In Arkush and Altmann, op. cit., p. 234.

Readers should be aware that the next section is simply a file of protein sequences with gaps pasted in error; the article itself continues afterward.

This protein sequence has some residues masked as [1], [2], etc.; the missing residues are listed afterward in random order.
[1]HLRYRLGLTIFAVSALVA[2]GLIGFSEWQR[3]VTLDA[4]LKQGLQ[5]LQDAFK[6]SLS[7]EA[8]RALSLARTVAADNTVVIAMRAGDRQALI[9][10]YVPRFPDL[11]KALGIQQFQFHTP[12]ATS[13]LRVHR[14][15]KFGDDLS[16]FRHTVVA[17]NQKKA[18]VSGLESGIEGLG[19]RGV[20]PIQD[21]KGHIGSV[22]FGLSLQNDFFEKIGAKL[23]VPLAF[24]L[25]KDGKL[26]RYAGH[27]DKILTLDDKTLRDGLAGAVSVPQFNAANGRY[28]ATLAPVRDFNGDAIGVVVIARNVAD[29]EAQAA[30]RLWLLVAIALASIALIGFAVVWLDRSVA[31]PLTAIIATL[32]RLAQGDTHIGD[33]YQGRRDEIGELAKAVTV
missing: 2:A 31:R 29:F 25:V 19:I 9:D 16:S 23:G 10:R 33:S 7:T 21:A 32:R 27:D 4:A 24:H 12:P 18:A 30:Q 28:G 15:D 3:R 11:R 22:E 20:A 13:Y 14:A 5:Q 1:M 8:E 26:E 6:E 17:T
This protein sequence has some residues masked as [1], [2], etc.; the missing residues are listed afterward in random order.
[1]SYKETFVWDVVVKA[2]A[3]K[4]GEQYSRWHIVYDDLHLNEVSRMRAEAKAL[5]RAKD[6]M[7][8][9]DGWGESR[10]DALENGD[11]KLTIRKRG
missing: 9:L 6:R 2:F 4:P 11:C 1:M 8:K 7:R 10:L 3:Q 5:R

On the “kingdom of God” and “celestial politics” cf. Zeev Warren Harvey, “Mendelssohn’s Heavenly Politics” in Alfred Ivry, Elliot Wolfson, Allan Arkush (eds.), Perspectives on Jewish Thought and Mysticism (Amsterdam, 1998), p. 405. Harvey showed that Mendelssohn, in the Be’ur, regarded “set a king over yourselves” (Deuteronomy 17:15) not as a commandment to the people, whose desire for a mortal king was a rebellion against God’s kingship, but as a commandment to the people’s leaders to respect the people’s wish – what he called mishpat he-hamon, “the way of the multitude.” Harvey observes: “In truth, Deuteronomy 17:15, as interpreted by Mendelssohn, is not a commandment of monarchy, but rather a commandment of democracy: the people must be free to accept or reject their government, even if they choose to reject the government of God!” Harvey also notes that Mendelssohn’s phrase “heavenly politics” (himmlische Politik) reflects the Hebrew malkhut shamayim, “the kingdom of heaven.” Although the state, unlike religion, may need to resort to coercion, “a government is good to the extent that it rules by education, not by coercion” (ibid, p. 409).